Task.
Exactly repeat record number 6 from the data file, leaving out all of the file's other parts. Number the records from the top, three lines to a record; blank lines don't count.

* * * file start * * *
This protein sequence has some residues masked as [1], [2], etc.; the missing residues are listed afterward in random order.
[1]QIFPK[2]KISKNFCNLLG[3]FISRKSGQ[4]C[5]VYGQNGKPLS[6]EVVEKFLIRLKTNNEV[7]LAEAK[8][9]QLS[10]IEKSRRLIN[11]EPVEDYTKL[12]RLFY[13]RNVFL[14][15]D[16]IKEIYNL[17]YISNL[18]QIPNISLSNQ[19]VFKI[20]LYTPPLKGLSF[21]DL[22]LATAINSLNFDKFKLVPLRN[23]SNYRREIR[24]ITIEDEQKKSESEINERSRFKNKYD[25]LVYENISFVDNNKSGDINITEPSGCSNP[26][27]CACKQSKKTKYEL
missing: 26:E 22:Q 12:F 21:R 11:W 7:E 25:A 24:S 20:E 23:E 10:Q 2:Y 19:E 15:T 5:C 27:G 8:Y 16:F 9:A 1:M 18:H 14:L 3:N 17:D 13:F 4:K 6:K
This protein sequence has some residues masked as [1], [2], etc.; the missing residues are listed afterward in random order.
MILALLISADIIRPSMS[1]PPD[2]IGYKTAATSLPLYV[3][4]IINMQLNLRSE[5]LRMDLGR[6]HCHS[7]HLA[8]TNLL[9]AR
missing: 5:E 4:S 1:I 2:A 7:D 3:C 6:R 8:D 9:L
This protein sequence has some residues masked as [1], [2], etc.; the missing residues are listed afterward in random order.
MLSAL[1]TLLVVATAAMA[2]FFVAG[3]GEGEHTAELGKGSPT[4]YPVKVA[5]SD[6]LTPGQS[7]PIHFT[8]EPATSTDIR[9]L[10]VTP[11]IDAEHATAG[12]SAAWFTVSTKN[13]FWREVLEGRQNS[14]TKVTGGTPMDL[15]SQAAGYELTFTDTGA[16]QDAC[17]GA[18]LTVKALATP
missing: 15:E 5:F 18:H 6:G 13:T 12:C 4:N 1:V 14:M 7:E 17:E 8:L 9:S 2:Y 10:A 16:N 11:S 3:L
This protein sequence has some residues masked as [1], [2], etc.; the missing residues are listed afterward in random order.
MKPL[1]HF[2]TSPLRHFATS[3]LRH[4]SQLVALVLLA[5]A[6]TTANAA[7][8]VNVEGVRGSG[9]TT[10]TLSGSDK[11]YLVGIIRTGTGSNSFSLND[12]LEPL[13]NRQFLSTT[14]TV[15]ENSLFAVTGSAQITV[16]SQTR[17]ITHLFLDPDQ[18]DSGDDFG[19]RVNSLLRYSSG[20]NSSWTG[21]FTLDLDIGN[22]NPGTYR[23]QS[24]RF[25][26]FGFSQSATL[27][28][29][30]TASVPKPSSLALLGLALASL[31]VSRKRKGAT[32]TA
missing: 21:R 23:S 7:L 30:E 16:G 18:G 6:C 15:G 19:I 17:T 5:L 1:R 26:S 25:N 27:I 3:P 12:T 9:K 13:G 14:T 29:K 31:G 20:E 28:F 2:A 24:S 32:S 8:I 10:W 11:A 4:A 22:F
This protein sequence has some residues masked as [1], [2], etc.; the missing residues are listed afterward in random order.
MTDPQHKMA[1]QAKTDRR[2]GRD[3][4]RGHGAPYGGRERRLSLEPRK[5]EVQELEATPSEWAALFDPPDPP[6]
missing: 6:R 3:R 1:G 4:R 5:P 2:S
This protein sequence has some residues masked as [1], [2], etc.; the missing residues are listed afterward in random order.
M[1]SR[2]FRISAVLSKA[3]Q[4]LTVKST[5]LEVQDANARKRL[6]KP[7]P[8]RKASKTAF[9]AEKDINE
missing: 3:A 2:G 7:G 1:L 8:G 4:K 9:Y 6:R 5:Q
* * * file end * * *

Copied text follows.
This protein sequence has some residues masked as [1], [2], etc.; the missing residues are listed afterward in random order.
M[1]SR[2]FRISAVLSKA[3]Q[4]LTVKST[5]LEVQDANARKRL[6]KP[7]P[8]RKASKTAF[9]AEKDINE
missing: 3:A 2:G 7:G 1:L 8:G 4:K 9:Y 6:R 5:Q